John McCain's performance in the Super Tuesday primaries, coupled with the release of President Bush's fantastical budget on Monday, may have doomed the extension of the Bush tax cuts on income, capital gains, and dividends, which are slated to expire after 2010.
The proposed budget for fiscal 2009, which starts in Oct. 2008, confirmed that the Bush fiscal performance will end, as it began, as a clown show. The administration expects that if its proposal is enacted into law, the next president will confront a $409 billion deficit next year. And that's the rosy-scenario version, assuming that GDP will grow 2.7 percent in 2008, compared with a consensus estimate of about 2.2 percent, and that discretionary nondefense spending will barely budge, to cite two examples. And it fails to include the full cost of operations in Iraq and Afghanistan. Even Republicans had a hard time stifling a laugh. Sen. Judd Gregg called it an "academic exercise." The upshot: Given existing trends, by 2009 and 2010 it will be impossible for Bush's successor—Republican or Democrat—to extend the tax cuts without either adding substantially to the massive national debt run up during the Bush years or proposing politically untenable cuts in social services and entitlements. Interest costs alone in fiscal 2009 are expected to eat up $260 billion, or nearly 10 percent of total projected revenues.
And recent trends in election results mean that Bush's successor is not likely to privilege extending tax cuts over fiscal responsibility. On the Democratic side, both Obama and Clinton would be delighted if the Democratic majorities in the House and Senate see fit to let the tax cuts expire.
For their part, Republican primary voters have slowly weeded out the candidates most committed to tax cuts and left behind the candidate(s) whose commitment to extending the Bush tax cuts is weakest. To be sure, all the candidates have sworn that they would make the Bush tax cuts permanent. (How they would square that with boosting spending on defense and restoring the mythic Republican value of fiscal conservatism has gone unaddressed.) But among them, John McCain has the least conviction and is the one least likely to expend political capital to save the cuts. Fred Thompson was a big 'ol tax-cutter. Mike Huckabee proposed replacing the system, which favors the wealthy, with the Fair Tax, which also favors ... the wealthy. Giuliani's plan, released late in the game, called for extending the Bush tax cuts, plus cutting the corporate income tax, further reducing the capital gains tax, indexing the Alternative Minimum Tax to inflation, and giving every child under the age of 12 a pony. Mitt Romney was reluctant to endorse the 2003 tax cuts, but, naturally, has enthusiastically embraced their extension.
For his part, McCain is making the right noises in the primary. In the tax section of his platform, he commits to making the Bush income and investment tax cuts permanent. But it's not particularly convincing. After all, he's one of the few Republicans with Washington experience who can legitimately claim to be a fiscal hawk. In 2001, McCain and Republican apostate Lincoln Chafee were the only two Republican senators to vote against the first Bush tax cut. In 2003, he was one of three Republicans to vote against the second round, which is one of the reasons the Club for Growth hates him so much. McCain correctly noted that it didn't make sense to cut taxes in a time of war, especially in ways that benefited the wealthy to such a large degree. He voted against the Medicare prescription drug benefit, recognizing it as a massive unfunded entitlement. His top economic adviser is the reality-based Douglas Holtz-Eakin, former head of the Congressional Budget Office, and one of the Republican economists least complicit in the intellectual chicanery behind the Bush fiscal policy.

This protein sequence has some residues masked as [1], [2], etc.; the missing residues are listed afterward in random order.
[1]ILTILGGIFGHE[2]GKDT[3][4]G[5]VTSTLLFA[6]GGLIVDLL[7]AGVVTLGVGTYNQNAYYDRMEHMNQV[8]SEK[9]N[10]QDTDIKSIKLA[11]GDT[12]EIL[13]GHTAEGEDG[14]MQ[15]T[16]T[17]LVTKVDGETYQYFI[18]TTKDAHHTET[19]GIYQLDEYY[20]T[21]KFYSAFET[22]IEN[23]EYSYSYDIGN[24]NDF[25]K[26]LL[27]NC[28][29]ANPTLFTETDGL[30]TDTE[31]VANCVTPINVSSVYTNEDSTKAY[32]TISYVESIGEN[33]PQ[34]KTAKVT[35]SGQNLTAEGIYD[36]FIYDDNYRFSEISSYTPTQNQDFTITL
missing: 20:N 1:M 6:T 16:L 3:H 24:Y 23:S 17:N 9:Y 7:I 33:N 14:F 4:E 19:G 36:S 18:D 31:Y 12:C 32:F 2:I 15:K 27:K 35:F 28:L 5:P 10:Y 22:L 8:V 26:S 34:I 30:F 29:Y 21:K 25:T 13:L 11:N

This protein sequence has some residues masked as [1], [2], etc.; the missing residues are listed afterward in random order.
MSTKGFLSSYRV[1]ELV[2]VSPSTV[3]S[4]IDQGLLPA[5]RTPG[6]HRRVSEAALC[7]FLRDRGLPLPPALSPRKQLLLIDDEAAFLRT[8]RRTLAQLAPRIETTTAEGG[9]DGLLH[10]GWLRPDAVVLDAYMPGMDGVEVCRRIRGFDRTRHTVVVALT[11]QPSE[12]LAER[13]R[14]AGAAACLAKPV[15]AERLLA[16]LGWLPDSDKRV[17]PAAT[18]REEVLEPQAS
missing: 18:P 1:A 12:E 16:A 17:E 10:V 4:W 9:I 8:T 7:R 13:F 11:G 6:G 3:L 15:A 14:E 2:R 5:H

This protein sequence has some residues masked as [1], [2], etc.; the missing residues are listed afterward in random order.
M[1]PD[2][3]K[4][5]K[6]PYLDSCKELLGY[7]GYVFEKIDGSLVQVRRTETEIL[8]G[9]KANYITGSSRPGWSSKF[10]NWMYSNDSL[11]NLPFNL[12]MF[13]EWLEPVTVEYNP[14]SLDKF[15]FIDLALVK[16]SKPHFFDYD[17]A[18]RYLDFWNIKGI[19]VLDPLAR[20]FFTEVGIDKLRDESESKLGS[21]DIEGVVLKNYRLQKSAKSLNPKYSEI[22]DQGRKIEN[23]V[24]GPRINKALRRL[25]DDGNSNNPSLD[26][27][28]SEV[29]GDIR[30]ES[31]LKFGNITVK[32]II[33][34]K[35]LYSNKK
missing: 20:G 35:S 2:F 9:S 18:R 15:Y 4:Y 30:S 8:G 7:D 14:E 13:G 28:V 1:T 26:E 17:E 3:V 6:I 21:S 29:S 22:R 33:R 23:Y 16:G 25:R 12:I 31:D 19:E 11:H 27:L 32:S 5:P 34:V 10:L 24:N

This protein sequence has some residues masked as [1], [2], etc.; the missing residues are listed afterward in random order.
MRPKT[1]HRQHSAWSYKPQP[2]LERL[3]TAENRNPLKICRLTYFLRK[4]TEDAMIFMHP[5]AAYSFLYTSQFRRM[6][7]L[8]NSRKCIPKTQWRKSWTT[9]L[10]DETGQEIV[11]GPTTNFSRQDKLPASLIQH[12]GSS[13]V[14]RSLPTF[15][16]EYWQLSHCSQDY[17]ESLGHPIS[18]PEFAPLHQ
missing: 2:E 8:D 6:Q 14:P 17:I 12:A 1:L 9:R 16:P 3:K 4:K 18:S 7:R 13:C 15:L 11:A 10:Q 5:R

Let's say McCain wins the election in November, is confronted with a Democratic Congress, and is faced with a short-term and long-term budget scenario that is worse than the Bush fantasy. Extending the tax cuts in anything approaching their entirety will be an impossibility. Will McCain go to the mat and spend his political capital urging the public to back an extension of the cuts? Would he make bargains with Democrats on subjects about which he has far deeper convictions (say, Iraq) for the sake of extending policies he didn't vote for? Or will he bow to reality and let most of the tax cuts sunset, as they were designed to do?
In fact, there's a degree to which many of the wealthy have more to fear from McCain than from Obama or Clinton. McCain isn't a creature of Wall Street. Clinton, Obama, and Giuliani have received far more cash from the financial-services industry than McCain has. Mitt Romney made his fortune in private equity. Of the three (or four) remaining serious candidates, McCain is probably the most likely to call bull on the loophole that lets private equity and hedge fund managers pay a 15 percent capital gains tax on wages they're paid for managing other people's money.
So, plutocrats, call your accountants!